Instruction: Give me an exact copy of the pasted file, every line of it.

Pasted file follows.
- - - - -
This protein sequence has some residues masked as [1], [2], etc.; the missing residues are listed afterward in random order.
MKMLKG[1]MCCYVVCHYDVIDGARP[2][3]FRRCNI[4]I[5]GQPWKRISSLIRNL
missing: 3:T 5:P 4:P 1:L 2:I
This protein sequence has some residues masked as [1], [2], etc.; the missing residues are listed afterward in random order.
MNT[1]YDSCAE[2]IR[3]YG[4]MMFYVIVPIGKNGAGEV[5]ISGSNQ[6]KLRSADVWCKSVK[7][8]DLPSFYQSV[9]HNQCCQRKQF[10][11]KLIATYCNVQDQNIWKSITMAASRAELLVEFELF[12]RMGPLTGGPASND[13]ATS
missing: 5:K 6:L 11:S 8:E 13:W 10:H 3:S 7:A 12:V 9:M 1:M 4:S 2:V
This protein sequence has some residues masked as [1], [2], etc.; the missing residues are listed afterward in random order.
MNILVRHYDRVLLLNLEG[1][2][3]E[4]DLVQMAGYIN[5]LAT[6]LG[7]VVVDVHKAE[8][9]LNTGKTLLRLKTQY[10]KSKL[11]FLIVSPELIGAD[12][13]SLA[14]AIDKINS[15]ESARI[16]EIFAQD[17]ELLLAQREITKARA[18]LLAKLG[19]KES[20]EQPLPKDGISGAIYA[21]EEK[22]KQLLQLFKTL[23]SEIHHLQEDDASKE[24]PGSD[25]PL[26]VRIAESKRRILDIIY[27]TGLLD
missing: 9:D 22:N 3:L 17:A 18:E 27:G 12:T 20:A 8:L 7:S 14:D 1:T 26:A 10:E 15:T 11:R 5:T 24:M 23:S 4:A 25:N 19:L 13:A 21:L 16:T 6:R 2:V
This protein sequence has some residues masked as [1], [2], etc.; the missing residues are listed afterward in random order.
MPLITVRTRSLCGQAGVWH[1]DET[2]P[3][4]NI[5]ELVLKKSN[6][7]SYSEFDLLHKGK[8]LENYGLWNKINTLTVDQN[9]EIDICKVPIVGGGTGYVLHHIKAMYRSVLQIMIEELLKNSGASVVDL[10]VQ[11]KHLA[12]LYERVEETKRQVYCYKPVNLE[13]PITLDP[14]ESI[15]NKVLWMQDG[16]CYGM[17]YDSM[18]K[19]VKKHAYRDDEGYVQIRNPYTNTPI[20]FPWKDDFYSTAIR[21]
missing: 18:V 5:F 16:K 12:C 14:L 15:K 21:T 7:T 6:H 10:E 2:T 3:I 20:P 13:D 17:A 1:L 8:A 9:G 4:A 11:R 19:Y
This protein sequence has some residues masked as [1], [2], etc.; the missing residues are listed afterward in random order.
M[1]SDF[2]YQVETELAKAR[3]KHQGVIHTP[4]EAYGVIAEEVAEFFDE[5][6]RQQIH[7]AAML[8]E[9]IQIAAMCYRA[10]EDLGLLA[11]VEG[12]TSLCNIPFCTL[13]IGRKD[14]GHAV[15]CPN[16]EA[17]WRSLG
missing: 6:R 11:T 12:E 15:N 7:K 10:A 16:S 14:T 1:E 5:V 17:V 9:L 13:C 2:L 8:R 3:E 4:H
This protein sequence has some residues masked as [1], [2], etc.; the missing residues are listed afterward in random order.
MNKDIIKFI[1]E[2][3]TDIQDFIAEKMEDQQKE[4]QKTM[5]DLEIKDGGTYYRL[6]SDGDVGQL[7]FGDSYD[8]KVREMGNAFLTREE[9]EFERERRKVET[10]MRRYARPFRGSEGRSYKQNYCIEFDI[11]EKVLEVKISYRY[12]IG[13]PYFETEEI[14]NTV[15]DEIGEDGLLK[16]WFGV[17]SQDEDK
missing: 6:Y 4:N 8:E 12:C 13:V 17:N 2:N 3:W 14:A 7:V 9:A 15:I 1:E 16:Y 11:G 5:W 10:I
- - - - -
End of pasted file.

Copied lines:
This protein sequence has some residues masked as [1], [2], etc.; the missing residues are listed afterward in random order.
MKMLKG[1]MCCYVVCHYDVIDGARP[2][3]FRRCNI[4]I[5]GQPWKRISSLIRNL
missing: 3:T 5:P 4:P 1:L 2:I
This protein sequence has some residues masked as [1], [2], etc.; the missing residues are listed afterward in random order.
MNT[1]YDSCAE[2]IR[3]YG[4]MMFYVIVPIGKNGAGEV[5]ISGSNQ[6]KLRSADVWCKSVK[7][8]DLPSFYQSV[9]HNQCCQRKQF[10][11]KLIATYCNVQDQNIWKSITMAASRAELLVEFELF[12]RMGPLTGGPASND[13]ATS
missing: 5:K 6:L 11:S 8:E 13:W 10:H 3:S 7:A 12:V 9:M 1:M 4:S 2:V
This protein sequence has some residues masked as [1], [2], etc.; the missing residues are listed afterward in random order.
MNILVRHYDRVLLLNLEG[1][2][3]E[4]DLVQMAGYIN[5]LAT[6]LG[7]VVVDVHKAE[8][9]LNTGKTLLRLKTQY[10]KSKL[11]FLIVSPELIGAD[12][13]SLA[14]AIDKINS[15]ESARI[16]EIFAQD[17]ELLLAQREITKARA[18]LLAKLG[19]KES[20]EQPLPKDGISGAIYA[21]EEK[22]KQLLQLFKTL[23]SEIHHLQEDDASKE[24]PGSD[25]PL[26]VRIAESKRRILDIIY[27]TGLLD
missing: 9:D 22:N 3:L 17:A 18:E 27:G 12:T 20:A 8:L 7:S 14:D 1:T 26:A 10:E 15:T 11:R 5:T 24:M 23:S 4:A 25:N 19:L 13:A 21:L 16:T 6:R 2:V
This protein sequence has some residues masked as [1], [2], etc.; the missing residues are listed afterward in random order.
MPLITVRTRSLCGQAGVWH[1]DET[2]P[3][4]NI[5]ELVLKKSN[6][7]SYSEFDLLHKGK[8]LENYGLWNKINTLTVDQN[9]EIDICKVPIVGGGTGYVLHHIKAMYRSVLQIMIEELLKNSGASVVDL[10]VQ[11]KHLA[12]LYERVEETKRQVYCYKPVNLE[13]PITLDP[14]ESI[15]NKVLWMQDG[16]CYGM[17]YDSM[18]K[19]VKKHAYRDDEGYVQIRNPYTNTPI[20]FPWKDDFYSTAIR[21]
missing: 18:V 5:F 16:K 12:C 14:L 15:K 21:T 7:T 6:H 10:E 2:T 3:I 20:P 13:D 17:A 1:L 8:A 9:G 4:A 11:R 19:Y
This protein sequence has some residues masked as [1], [2], etc.; the missing residues are listed afterward in random order.
M[1]SDF[2]YQVETELAKAR[3]KHQGVIHTP[4]EAYGVIAEEVAEFFDE[5][6]RQQIH[7]AAML[8]E[9]IQIAAMCYRA[10]EDLGLLA[11]VEG[12]TSLCNIPFCTL[13]IGRKD[14]GHAV[15]CPN[16]EA[17]WRSLG
missing: 6:R 11:T 12:E 15:N 7:K 10:A 16:S 14:T 1:E 5:V 17:V 9:L 13:C 2:L 8:R 3:E 4:H
This protein sequence has some residues masked as [1], [2], etc.; the missing residues are listed afterward in random order.
MNKDIIKFI[1]E[2][3]TDIQDFIAEKMEDQQKE[4]QKTM[5]DLEIKDGGTYYRL[6]SDGDVGQL[7]FGDSYD[8]KVREMGNAFLTREE[9]EFERERRKVET[10]MRRYARPFRGSEGRSYKQNYCIEFDI[11]EKVLEVKISYRY[12]IG[13]PYFETEEI[14]NTV[15]DEIGEDGLLK[16]WFGV[17]SQDEDK
missing: 6:Y 4:N 8:E 12:C 13:V 17:N 2:N 3:W 14:A 7:V 9:A 15:I 1:E 16:Y 11:G 5:W 10:I